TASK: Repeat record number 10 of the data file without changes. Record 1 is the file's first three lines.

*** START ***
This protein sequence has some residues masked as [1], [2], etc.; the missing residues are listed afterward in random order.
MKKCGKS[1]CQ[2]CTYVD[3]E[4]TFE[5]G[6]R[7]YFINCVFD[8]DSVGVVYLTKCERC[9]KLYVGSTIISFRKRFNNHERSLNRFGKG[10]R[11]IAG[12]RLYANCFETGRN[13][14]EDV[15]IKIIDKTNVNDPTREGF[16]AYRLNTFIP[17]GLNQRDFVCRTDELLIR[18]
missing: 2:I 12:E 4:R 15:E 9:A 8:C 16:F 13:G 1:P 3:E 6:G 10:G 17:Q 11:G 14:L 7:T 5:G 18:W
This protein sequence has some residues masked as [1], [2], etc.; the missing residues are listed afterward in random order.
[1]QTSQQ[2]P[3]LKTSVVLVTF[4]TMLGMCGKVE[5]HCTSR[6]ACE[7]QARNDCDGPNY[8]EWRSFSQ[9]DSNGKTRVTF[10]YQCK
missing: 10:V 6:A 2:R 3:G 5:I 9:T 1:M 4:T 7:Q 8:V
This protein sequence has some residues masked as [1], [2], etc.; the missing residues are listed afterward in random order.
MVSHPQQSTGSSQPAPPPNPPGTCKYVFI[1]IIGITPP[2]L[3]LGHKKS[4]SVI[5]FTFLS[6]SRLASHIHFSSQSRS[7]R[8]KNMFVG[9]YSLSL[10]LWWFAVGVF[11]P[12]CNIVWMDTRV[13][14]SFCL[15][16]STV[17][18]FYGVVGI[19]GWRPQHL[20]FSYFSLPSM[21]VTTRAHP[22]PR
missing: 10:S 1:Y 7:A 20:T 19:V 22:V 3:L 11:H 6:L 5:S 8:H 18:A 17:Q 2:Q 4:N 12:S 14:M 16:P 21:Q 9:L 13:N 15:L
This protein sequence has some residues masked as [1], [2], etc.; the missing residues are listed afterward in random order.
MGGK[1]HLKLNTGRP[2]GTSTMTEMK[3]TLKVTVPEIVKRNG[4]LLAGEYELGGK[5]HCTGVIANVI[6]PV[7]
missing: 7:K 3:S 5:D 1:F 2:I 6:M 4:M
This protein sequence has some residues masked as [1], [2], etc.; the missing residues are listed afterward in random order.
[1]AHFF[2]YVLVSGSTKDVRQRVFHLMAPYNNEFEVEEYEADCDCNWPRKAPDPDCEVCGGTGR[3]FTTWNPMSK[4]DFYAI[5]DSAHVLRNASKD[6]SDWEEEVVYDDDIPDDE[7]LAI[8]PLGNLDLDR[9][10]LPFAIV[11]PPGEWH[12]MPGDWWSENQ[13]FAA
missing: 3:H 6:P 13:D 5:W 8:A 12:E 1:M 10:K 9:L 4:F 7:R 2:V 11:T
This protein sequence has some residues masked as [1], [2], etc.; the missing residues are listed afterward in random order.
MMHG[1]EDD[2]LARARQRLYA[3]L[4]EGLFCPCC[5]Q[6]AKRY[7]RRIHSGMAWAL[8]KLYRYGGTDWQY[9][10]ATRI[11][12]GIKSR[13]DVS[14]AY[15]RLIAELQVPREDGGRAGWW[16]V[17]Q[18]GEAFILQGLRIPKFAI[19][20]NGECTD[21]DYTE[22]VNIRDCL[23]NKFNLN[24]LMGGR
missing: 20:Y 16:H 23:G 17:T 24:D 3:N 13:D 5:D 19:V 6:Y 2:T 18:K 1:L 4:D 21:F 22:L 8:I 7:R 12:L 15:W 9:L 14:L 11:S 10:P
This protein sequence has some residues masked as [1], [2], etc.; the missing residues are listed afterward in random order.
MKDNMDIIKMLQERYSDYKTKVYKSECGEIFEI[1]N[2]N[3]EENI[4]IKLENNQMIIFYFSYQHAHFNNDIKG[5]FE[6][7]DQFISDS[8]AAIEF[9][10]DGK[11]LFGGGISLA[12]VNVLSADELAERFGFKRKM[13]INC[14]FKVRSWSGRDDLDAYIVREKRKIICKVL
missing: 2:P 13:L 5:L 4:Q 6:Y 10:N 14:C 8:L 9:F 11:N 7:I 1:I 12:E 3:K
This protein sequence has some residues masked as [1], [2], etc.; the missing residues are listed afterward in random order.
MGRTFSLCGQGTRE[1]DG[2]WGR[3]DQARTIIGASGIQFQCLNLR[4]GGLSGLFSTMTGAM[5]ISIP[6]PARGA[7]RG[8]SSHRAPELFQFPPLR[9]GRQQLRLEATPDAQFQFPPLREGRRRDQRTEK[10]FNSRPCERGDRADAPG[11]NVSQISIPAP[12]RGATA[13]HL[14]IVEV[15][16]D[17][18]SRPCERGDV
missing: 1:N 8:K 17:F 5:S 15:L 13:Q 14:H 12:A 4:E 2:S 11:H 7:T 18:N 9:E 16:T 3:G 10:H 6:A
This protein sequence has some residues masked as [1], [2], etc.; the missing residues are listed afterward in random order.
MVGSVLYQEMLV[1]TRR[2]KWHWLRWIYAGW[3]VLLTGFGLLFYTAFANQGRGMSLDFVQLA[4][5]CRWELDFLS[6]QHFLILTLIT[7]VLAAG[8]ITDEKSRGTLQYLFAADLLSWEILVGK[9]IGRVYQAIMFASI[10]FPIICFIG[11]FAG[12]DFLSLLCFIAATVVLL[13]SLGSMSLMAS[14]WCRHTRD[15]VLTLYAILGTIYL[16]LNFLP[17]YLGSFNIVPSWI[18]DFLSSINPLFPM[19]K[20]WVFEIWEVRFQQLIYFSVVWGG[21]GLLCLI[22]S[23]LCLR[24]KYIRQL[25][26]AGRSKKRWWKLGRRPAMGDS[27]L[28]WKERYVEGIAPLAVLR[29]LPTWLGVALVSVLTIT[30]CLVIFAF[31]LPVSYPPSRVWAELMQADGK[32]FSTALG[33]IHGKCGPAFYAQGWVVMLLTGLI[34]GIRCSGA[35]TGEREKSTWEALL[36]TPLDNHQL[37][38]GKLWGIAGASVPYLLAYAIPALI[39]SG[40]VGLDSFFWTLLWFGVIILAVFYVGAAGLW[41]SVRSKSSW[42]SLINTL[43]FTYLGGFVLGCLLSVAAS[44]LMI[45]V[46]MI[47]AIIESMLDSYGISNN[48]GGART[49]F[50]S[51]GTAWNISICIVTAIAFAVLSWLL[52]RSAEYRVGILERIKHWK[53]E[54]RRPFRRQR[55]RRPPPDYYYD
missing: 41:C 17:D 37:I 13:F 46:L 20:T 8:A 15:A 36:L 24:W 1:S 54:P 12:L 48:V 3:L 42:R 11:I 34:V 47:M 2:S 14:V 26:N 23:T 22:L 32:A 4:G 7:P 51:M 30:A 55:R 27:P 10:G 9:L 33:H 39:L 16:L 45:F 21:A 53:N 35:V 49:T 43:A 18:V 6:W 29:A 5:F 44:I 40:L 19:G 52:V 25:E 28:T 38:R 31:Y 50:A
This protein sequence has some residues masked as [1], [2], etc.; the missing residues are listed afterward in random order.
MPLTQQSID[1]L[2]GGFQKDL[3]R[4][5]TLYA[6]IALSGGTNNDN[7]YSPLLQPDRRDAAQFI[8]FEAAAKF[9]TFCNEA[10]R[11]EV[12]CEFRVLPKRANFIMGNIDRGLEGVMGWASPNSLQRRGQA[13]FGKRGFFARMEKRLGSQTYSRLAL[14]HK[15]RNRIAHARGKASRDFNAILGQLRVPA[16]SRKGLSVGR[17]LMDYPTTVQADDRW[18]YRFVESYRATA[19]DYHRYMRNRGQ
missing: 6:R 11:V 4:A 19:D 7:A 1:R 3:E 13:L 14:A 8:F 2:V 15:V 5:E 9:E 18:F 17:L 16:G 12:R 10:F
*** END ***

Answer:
This protein sequence has some residues masked as [1], [2], etc.; the missing residues are listed afterward in random order.
MPLTQQSID[1]L[2]GGFQKDL[3]R[4][5]TLYA[6]IALSGGTNNDN[7]YSPLLQPDRRDAAQFI[8]FEAAAKF[9]TFCNEA[10]R[11]EV[12]CEFRVLPKRANFIMGNIDRGLEGVMGWASPNSLQRRGQA[13]FGKRGFFARMEKRLGSQTYSRLAL[14]HK[15]RNRIAHARGKASRDFNAILGQLRVPA[16]SRKGLSVGR[17]LMDYPTTVQADDRW[18]YRFVESYRATA[19]DYHRYMRNRGQ
missing: 6:R 11:V 4:A 19:D 7:A 1:R 3:E 13:L 14:A 8:F 2:V 15:V 5:E 9:E 18:F 17:L 16:G 12:R 10:F